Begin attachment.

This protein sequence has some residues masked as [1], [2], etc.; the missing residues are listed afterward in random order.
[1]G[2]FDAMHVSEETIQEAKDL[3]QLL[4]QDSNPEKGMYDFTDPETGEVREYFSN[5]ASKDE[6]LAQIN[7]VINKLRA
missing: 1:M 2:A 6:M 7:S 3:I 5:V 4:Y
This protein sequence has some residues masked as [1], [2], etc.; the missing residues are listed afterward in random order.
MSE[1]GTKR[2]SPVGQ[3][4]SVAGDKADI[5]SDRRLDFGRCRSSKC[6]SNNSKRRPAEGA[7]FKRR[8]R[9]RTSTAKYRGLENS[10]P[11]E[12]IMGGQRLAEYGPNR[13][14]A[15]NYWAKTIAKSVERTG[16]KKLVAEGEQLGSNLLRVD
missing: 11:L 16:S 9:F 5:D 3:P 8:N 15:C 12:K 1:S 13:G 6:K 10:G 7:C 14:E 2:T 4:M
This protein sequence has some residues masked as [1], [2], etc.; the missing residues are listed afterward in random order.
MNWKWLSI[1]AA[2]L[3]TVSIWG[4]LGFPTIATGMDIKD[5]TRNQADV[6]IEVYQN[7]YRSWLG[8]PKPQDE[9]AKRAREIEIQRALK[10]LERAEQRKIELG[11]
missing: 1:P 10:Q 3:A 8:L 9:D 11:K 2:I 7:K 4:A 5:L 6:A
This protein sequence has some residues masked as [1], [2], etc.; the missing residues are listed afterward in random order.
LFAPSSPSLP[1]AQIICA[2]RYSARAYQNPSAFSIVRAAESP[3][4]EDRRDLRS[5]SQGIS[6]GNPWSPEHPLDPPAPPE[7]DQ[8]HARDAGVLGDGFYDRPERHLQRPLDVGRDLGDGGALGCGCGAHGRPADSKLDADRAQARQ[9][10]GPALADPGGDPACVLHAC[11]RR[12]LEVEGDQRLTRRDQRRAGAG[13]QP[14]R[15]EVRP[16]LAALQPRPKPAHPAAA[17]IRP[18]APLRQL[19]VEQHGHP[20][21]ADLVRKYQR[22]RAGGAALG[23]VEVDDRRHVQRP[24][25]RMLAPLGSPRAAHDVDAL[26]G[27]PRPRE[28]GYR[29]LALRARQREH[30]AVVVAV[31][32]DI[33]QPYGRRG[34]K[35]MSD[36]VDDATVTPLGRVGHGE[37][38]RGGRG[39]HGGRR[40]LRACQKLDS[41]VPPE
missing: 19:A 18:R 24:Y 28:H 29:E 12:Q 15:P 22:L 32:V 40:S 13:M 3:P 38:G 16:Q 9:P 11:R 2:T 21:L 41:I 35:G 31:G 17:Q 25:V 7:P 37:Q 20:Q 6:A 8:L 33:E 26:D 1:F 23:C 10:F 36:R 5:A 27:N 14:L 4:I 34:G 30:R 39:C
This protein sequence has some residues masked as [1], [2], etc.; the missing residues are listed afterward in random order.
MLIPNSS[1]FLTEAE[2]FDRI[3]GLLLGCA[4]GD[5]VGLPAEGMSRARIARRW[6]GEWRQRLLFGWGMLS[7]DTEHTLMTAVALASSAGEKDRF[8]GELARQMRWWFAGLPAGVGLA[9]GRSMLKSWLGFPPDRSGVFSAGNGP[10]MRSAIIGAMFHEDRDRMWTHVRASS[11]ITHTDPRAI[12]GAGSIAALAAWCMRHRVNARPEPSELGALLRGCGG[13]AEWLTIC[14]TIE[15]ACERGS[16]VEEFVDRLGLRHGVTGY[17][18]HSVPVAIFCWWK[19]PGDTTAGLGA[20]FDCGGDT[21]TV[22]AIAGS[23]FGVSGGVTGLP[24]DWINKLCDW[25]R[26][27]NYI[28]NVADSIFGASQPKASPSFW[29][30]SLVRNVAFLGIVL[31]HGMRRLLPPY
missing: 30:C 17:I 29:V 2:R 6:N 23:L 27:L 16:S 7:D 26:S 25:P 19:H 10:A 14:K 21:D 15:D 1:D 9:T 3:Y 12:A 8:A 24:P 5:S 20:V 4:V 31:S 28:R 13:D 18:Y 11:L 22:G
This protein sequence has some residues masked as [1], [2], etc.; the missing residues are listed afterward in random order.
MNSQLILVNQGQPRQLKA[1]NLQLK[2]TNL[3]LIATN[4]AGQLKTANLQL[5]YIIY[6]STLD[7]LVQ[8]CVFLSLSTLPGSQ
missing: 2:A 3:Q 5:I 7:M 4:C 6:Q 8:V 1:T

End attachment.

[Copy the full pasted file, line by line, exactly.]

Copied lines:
This protein sequence has some residues masked as [1], [2], etc.; the missing residues are listed afterward in random order.
[1]G[2]FDAMHVSEETIQEAKDL[3]QLL[4]QDSNPEKGMYDFTDPETGEVREYFSN[5]ASKDE[6]LAQIN[7]VINKLRA
missing: 1:M 2:A 6:M 7:S 3:I 5:V 4:Y
This protein sequence has some residues masked as [1], [2], etc.; the missing residues are listed afterward in random order.
MSE[1]GTKR[2]SPVGQ[3][4]SVAGDKADI[5]SDRRLDFGRCRSSKC[6]SNNSKRRPAEGA[7]FKRR[8]R[9]RTSTAKYRGLENS[10]P[11]E[12]IMGGQRLAEYGPNR[13][14]A[15]NYWAKTIAKSVERTG[16]KKLVAEGEQLGSNLLRVD
missing: 11:L 16:S 9:F 5:D 3:P 8:N 15:C 12:K 1:S 13:G 6:K 10:G 7:C 14:E 2:T 4:M
This protein sequence has some residues masked as [1], [2], etc.; the missing residues are listed afterward in random order.
MNWKWLSI[1]AA[2]L[3]TVSIWG[4]LGFPTIATGMDIKD[5]TRNQADV[6]IEVYQN[7]YRSWLG[8]PKPQDE[9]AKRAREIEIQRALK[10]LERAEQRKIELG[11]
missing: 1:P 10:Q 3:A 8:L 9:D 11:K 2:I 7:K 4:A 5:L 6:A
This protein sequence has some residues masked as [1], [2], etc.; the missing residues are listed afterward in random order.
LFAPSSPSLP[1]AQIICA[2]RYSARAYQNPSAFSIVRAAESP[3][4]EDRRDLRS[5]SQGIS[6]GNPWSPEHPLDPPAPPE[7]DQ[8]HARDAGVLGDGFYDRPERHLQRPLDVGRDLGDGGALGCGCGAHGRPADSKLDADRAQARQ[9][10]GPALADPGGDPACVLHAC[11]RR[12]LEVEGDQRLTRRDQRRAGAG[13]QP[14]R[15]EVRP[16]LAALQPRPKPAHPAAA[17]IRP[18]APLRQL[19]VEQHGHP[20][21]ADLVRKYQR[22]RAGGAALG[23]VEVDDRRHVQRP[24][25]RMLAPLGSPRAAHDVDAL[26]G[27]PRPRE[28]GYR[29]LALRARQREH[30]AVVVAV[31][32]DI[33]QPYGRRG[34]K[35]MSD[36]VDDATVTPLGRVGHGE[37][38]RGGRG[39]HGGRR[40]LRACQKLDS[41]VPPE
missing: 19:A 18:R 24:Y 28:H 29:E 12:Q 15:P 22:L 32:V 40:S 13:M 3:P 38:G 16:Q 9:P 11:R 2:T 21:L 41:I 35:G 31:G 17:Q 25:V 7:P 37:Q 20:Q 6:A 8:L 33:E 26:D 1:F 23:C 10:F 36:R 5:A 27:N 14:L 4:I 34:G 30:R 39:C
This protein sequence has some residues masked as [1], [2], etc.; the missing residues are listed afterward in random order.
MLIPNSS[1]FLTEAE[2]FDRI[3]GLLLGCA[4]GD[5]VGLPAEGMSRARIARRW[6]GEWRQRLLFGWGMLS[7]DTEHTLMTAVALASSAGEKDRF[8]GELARQMRWWFAGLPAGVGLA[9]GRSMLKSWLGFPPDRSGVFSAGNGP[10]MRSAIIGAMFHEDRDRMWTHVRASS[11]ITHTDPRAI[12]GAGSIAALAAWCMRHRVNARPEPSELGALLRGCGG[13]AEWLTIC[14]TIE[15]ACERGS[16]VEEFVDRLGLRHGVTGY[17][18]HSVPVAIFCWWK[19]PGDTTAGLGA[20]FDCGGDT[21]TV[22]AIAGS[23]FGVSGGVTGLP[24]DWINKLCDW[25]R[26][27]NYI[28]NVADSIFGASQPKASPSFW[29][30]SLVRNVAFLGIVL[31]HGMRRLLPPY
missing: 30:C 17:I 29:V 2:R 6:N 23:L 27:L 16:S 7:D 26:S 25:P 19:H 10:A 14:K 21:D 15:D 1:D 9:T 3:Y 12:A 8:A 24:P 5:S 20:V 4:V 31:S 28:R 13:D 18:Y 11:L 22:G
This protein sequence has some residues masked as [1], [2], etc.; the missing residues are listed afterward in random order.
MNSQLILVNQGQPRQLKA[1]NLQLK[2]TNL[3]LIATN[4]AGQLKTANLQL[5]YIIY[6]STLD[7]LVQ[8]CVFLSLSTLPGSQ
missing: 2:A 3:Q 5:I 7:M 4:C 6:Q 8:V 1:T